Your leaking thatched hut during the restoration of a pre-Enlightenment state.


Hello, my name is Judas Gutenberg and this is my blaag (pronounced as you would the vomit noise "hyroop-bleuach").


decay & ruin
Biosphere II
dead malls
Irving housing

got that wrong

appropriate tech
Arduino μcontrollers
Backwoods Home
Fractal antenna

fun social media stuff

(nobody does!)

Like my brownhouse:
   algorithm toggle
Tuesday, July 1 2008
Gradually I've been increasing the functionality of the Arduino-based solar sufficiency controller, allowing it to automatically make decisions and undertake responses that I used to have to do manually. All it knows how to do is determine sufficiency for solar-based heating for either the hot water tank or the basement slab or both, but if I set the manual controls correctly, this is enough control over the real world for the system to run itself. Today I added a toggle switch to the solar sufficiency controller's front panel so that I could manually flip it between two different algorithms: one for summer (when the boiler is off and hot water is the priority) and the other for winter (when the boiler is on to heat potable water and slab heating becomes the priority). The summer algorithm is fairly well developed at this point and even knows enough to use the slab as a heat dump when the hot water tank reaches a dangerously-high temperature. The winter algorithm will be much simpler, circulating fluid through the slab whenever the solar panel reaches 100 degrees Fahrenheit. I could actually forgo the toggle switch entirely and just have the Arduino monitor whether or not the boiler is on, but there might be some edge cases in November and March where I might want to heat water with the sun even though the boiler is on.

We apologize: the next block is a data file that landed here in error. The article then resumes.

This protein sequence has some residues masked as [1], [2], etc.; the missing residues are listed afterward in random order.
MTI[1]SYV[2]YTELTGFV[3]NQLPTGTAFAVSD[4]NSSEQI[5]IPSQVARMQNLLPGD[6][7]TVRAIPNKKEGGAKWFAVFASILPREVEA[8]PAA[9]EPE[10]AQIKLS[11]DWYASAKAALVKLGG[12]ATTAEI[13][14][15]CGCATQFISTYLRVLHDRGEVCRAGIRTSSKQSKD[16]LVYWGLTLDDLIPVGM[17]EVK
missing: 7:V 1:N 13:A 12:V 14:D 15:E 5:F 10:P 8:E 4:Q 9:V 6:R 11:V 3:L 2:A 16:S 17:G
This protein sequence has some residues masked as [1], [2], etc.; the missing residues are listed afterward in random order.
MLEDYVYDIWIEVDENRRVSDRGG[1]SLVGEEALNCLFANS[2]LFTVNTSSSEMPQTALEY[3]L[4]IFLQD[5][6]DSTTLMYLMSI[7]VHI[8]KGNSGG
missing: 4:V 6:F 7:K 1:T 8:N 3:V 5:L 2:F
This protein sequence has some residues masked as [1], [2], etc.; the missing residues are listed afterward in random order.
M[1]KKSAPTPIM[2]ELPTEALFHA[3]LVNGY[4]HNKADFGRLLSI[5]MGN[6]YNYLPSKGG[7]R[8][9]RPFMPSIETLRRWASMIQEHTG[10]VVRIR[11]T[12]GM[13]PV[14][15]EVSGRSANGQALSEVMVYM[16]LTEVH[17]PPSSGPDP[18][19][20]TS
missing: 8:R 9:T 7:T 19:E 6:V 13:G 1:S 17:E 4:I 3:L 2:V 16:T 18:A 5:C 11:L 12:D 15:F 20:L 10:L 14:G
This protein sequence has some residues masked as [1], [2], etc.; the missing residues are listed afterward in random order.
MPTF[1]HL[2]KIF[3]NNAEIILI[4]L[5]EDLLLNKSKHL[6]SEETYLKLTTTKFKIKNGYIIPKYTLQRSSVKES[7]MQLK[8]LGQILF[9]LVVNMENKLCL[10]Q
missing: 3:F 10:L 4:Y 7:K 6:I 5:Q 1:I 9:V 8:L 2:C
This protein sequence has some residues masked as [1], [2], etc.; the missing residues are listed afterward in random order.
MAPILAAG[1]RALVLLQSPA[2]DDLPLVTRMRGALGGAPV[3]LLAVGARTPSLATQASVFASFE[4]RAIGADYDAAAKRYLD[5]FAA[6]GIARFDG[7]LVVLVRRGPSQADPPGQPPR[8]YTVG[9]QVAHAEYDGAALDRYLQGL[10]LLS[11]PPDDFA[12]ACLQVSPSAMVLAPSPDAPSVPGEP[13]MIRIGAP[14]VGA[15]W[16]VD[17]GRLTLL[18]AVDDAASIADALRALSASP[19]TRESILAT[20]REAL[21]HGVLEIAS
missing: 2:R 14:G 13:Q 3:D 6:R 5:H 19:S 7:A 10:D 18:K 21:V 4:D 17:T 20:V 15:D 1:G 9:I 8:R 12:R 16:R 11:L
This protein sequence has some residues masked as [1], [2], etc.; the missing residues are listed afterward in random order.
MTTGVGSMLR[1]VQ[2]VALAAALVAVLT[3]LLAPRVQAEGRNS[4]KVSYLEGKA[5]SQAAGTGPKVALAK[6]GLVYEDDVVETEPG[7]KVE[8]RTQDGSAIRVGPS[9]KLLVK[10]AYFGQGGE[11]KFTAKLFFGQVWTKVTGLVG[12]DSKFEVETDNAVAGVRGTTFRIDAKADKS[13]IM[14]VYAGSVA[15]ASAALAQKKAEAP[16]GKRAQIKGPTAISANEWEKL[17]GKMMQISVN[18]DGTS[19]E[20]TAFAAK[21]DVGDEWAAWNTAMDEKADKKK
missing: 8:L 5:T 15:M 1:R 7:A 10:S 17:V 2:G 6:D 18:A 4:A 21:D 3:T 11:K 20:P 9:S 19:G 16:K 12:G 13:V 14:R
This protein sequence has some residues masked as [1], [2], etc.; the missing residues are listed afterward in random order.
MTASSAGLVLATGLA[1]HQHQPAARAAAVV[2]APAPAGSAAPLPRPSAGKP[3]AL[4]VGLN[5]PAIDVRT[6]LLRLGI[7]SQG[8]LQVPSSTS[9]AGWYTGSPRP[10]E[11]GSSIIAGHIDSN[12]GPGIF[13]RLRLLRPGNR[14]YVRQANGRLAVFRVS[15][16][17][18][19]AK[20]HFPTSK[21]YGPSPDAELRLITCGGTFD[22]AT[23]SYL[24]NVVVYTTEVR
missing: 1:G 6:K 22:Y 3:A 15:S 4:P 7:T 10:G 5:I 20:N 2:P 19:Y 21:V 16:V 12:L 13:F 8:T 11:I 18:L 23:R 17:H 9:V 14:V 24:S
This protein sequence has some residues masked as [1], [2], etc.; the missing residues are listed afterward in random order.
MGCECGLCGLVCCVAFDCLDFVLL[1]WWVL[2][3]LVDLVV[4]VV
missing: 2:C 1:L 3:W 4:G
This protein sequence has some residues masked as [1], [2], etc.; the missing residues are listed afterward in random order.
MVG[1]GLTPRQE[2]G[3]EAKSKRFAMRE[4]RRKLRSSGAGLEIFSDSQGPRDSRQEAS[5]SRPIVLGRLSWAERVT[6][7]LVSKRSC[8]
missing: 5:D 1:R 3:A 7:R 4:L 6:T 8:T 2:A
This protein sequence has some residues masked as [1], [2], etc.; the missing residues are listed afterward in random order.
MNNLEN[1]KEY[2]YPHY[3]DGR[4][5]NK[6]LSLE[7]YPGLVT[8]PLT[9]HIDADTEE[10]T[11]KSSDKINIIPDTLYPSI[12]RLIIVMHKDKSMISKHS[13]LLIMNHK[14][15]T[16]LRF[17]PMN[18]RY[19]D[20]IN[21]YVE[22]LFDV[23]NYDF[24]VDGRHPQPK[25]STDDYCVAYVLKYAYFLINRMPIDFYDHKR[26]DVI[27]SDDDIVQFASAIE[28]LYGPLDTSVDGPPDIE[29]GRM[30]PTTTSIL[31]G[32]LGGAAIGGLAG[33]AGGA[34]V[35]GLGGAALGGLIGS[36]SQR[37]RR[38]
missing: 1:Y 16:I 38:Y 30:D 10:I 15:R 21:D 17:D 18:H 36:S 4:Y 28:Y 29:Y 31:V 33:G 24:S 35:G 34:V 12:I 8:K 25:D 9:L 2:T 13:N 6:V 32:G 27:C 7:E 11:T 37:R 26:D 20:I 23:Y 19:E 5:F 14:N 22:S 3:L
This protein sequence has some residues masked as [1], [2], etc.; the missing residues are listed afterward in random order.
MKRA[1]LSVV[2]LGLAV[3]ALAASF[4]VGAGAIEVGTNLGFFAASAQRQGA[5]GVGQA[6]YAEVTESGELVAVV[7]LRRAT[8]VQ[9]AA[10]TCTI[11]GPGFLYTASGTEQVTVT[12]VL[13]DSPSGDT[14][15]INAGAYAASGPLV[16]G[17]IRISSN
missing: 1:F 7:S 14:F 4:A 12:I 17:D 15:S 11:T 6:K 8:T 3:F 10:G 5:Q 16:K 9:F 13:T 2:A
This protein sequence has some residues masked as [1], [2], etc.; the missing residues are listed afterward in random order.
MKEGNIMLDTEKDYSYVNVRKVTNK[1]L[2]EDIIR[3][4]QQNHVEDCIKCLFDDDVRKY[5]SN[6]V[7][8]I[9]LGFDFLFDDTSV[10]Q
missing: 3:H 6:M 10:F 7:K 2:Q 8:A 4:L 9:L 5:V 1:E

To increase the reliability of the serial link to the basement, today I repurposed a shielded USB cable that had worked so unreliably for so long. For those who don't remember, this was a cheap Chinese-made 100 foot USB extension cable with two integrated repeaters. I removed the repeaters, clipped off the connectors, and soldered on old-school DB9 RS-232 connectors, putting 2005-era cable to work carrying 1982-era signals. In so doing, I discovered that the MaxSerial Freeduino (which I'm using as an Arduino) requires a link with three wires: TD, RD, and RTS. Evidently RTS is the wire used by the Integrated Development Environment (IDE) to remotely reset the Freeduino just before uploading new software. Up until now the hardware basis for this wonderful functionality had been something of a mystery.
Later in the day I added code to the solar sufficiency controller forcing it to wait a preset amount of time before flipping relays. The idea here was to prevent the controller from exercising the relays back and forth repeatedly as solar sufficiency either slowly arrives or slowly departs. As the code is currently written, the relays can't flip more than once per second, but in those transitional periods the chattering could be annoying. If I set the delay to be as long as, say, a minute, the entire transitional phase can be passed through with a single click either on or off.

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